Facing the Facts

John Adams, second president of the United States, once made this observation: “Facts are stubborn things; and whatever may be our wishes, our inclinations, or the dictates of our passion, they cannot alter the state of facts and evidence.”  Indeed, facts are important because knowledge relies heavily upon factual information, assuming that we want our knowledge to be based upon truth and what is real.  We have all heard the comic line, “Don’t confuse me with the facts,” but it’s sad when that same attitude often governs people’s behavior in important areas of life.  The most important area of all, of course, has to do with our relationship with God.

Too often we develop opinions in religion, but then we are confronted with facts that expose those opinions as false.  How do we respond to those facts?  Do we accept them and act accordingly or do we ignore them and act as if they don’t exist?  In contrast to the comedic line already referred to, we need to have the attitude of Sergeant Joe Friday on the old television show, Dragnet.  As he investigated a case, he would often say, “Just the facts, Ma’am, just give me the facts.”  Incidentally, that’s the kind of presentation that we should demand of our preachers and teachers in the church!  We want them to get up and tell us what God has actually said in his word (1 Pet. 4:11) and not deal in speculations and the opinions of men.  Since it is by the use of “facts” that God has revealed the truth in the Bible, we are blessed to read for ourselves what Christ actually taught and learn from incidents that really occurred (Rom. 15:4).

While it may be true that learning facts is not always exciting for some people, we must possess factual information on various Bible topics or we will be lacking in our concept of spiritual things.  Yet, some deal very little in facts in order to promote what they consider to be more exciting things, hindering them from having the proper basis for a good understanding of God’s will for their lives.  However, I don’t want to leave the impression that factual preaching means that it must be lacking in power and persuasion.  That is simply not the case!  Look at Stephen’s discourse in Acts 7 and the point becomes crystal clear.  He gave the Jewish leaders a good history lesson as he spoke of how their historical past was one of idolatry and rebellion against God repeatedly.  All of this factual information allowed Stephen to conclude his speech with a powerful denunciation against the stubborn unbelief of his hearers (verse 51-53).  This shows that preaching must be factual, but at the same time it can be preached with power and conviction as people are reproved, rebuked, and exhorted by the word of God.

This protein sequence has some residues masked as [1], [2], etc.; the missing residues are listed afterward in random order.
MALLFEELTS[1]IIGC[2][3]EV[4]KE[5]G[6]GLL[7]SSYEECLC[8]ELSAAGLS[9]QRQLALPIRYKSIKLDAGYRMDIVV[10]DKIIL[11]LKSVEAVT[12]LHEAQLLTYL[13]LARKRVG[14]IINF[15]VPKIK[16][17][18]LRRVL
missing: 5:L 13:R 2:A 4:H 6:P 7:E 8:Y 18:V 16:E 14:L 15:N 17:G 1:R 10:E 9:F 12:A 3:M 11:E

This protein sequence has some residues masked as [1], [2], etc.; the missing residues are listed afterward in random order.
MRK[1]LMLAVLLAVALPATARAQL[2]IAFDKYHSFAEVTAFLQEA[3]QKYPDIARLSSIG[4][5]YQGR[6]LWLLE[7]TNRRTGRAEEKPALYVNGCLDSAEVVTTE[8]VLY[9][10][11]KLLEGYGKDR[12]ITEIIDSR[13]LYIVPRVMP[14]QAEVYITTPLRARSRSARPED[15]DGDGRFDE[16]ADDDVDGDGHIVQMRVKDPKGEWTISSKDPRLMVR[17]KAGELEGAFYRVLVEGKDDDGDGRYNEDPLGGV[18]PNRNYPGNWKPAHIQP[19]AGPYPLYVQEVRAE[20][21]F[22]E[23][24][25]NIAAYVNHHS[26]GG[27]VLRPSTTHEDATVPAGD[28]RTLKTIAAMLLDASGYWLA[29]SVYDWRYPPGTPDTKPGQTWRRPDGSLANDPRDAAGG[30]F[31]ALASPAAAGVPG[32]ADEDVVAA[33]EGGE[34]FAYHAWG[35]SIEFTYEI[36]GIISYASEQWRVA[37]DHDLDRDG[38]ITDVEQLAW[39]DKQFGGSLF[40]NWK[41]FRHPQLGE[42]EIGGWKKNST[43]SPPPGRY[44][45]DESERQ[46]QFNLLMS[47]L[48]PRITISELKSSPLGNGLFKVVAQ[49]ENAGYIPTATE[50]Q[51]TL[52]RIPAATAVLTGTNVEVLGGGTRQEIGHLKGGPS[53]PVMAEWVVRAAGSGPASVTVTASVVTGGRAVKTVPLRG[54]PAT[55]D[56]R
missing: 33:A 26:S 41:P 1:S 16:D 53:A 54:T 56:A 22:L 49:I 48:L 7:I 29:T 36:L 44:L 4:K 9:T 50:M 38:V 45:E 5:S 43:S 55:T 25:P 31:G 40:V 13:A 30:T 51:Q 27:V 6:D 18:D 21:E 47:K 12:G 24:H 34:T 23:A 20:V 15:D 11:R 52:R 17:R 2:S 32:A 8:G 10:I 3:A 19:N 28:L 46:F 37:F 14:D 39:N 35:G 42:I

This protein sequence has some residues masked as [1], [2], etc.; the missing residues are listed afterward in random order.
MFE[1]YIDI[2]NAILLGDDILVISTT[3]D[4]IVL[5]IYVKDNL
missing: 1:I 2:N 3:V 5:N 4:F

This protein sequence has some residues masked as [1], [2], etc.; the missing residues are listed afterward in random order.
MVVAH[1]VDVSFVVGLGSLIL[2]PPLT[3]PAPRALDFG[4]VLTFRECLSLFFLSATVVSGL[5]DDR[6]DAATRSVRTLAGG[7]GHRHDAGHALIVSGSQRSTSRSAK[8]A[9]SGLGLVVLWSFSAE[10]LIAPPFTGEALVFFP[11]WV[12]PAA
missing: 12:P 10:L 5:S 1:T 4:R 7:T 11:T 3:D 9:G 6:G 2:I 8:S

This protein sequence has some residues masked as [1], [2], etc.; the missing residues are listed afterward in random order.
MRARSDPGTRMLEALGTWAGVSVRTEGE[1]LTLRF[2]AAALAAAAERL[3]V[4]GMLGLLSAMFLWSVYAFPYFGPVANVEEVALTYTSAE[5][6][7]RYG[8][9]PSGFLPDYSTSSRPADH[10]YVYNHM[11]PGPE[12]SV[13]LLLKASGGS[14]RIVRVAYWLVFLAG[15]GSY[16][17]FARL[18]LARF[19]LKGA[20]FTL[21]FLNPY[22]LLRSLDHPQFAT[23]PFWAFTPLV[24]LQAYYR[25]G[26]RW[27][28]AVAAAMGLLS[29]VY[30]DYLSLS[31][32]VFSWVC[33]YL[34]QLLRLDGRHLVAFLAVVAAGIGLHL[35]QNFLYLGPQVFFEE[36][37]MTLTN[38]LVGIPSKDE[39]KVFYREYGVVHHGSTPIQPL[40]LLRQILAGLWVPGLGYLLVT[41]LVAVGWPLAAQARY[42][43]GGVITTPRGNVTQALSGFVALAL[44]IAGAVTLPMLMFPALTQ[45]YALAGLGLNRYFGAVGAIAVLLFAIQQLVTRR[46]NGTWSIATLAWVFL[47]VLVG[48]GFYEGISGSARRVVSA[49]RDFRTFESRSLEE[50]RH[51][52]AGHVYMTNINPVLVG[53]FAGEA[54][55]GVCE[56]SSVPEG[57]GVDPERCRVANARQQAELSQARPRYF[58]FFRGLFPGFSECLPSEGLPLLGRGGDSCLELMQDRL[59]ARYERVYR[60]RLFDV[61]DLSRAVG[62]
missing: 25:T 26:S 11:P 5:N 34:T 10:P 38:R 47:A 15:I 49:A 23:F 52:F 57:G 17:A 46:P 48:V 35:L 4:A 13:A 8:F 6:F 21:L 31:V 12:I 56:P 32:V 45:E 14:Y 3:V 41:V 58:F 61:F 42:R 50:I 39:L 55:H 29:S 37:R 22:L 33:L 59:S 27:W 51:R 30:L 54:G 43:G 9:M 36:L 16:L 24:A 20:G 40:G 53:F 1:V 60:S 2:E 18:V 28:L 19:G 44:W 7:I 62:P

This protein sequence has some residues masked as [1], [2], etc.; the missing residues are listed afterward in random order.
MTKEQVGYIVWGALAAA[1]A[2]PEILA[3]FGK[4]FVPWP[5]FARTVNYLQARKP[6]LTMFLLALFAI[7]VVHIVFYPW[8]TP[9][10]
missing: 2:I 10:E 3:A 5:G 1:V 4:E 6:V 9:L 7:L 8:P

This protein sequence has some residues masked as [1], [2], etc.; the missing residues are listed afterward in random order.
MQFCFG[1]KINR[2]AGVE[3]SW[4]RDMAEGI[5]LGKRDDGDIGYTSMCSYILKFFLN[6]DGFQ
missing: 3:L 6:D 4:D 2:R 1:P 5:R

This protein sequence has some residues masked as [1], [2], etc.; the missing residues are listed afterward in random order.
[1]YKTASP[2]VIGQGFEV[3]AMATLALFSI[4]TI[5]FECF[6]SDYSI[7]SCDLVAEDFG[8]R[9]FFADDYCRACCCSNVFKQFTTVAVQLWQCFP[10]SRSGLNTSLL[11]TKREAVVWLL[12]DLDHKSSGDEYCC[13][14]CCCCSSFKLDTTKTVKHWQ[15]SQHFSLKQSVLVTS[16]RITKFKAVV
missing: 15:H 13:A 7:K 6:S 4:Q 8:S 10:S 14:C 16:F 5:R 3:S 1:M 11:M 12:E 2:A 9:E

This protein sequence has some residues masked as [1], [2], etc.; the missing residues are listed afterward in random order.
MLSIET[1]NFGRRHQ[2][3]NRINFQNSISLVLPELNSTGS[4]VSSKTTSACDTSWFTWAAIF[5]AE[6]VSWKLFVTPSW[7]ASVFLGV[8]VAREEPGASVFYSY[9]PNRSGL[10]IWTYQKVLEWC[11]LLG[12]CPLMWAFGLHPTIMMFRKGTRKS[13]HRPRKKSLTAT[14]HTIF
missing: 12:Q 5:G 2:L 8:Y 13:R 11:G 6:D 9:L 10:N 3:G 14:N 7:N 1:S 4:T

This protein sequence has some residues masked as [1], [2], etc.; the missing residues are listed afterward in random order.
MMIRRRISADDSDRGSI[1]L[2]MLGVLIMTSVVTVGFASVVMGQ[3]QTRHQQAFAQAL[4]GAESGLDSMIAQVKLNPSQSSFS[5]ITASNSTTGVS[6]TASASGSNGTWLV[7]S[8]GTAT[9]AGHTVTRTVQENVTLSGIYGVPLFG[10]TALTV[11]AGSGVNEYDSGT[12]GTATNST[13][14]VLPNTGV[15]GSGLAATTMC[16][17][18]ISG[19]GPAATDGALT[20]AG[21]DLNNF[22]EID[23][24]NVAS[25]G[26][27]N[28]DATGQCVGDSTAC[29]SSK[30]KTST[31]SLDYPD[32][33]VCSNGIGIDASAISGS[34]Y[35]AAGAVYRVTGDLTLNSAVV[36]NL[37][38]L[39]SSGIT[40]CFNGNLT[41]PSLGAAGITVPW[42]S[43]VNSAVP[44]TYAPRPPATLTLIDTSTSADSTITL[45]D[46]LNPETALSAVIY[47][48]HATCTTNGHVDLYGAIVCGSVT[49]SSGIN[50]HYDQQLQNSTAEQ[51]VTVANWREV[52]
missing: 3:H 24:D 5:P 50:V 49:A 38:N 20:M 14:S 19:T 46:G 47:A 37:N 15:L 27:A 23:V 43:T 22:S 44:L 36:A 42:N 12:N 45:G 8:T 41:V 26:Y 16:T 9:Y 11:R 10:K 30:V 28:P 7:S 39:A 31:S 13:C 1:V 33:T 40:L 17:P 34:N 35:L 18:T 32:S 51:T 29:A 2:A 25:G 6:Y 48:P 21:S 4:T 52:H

Please consider this question: How do you react to the facts presented in God’s word (when you read them for yourself or you hear them proclaimed in a sermon)?     Do you accept them gladly or do you try to negate them in some way?  The truth is that men often deal with the truth in an unfavorable way, causing them to deny what is factually true.  Let’s notice how some seek to overthrow Biblical facts.


Sometimes an attempt is made not to face the facts by distorting the real issue or by slanting things their way.  In other words, they are guilty of misrepresenting what the real facts are in the case.  A good way to illustrate this is how some have tried to justify instrumental music in the worship of the New Testament church.  The false charge has been made against us, “You people don’t believe in music.  You think that music is wrong in the church.”  One lady actually stated to me several years ago, “I’ll never become a member of the Church of Christ because I like music too much to give it up.”  When one recognizes what the real issue is, it’s obvious that such statements as these are a distortion of the facts!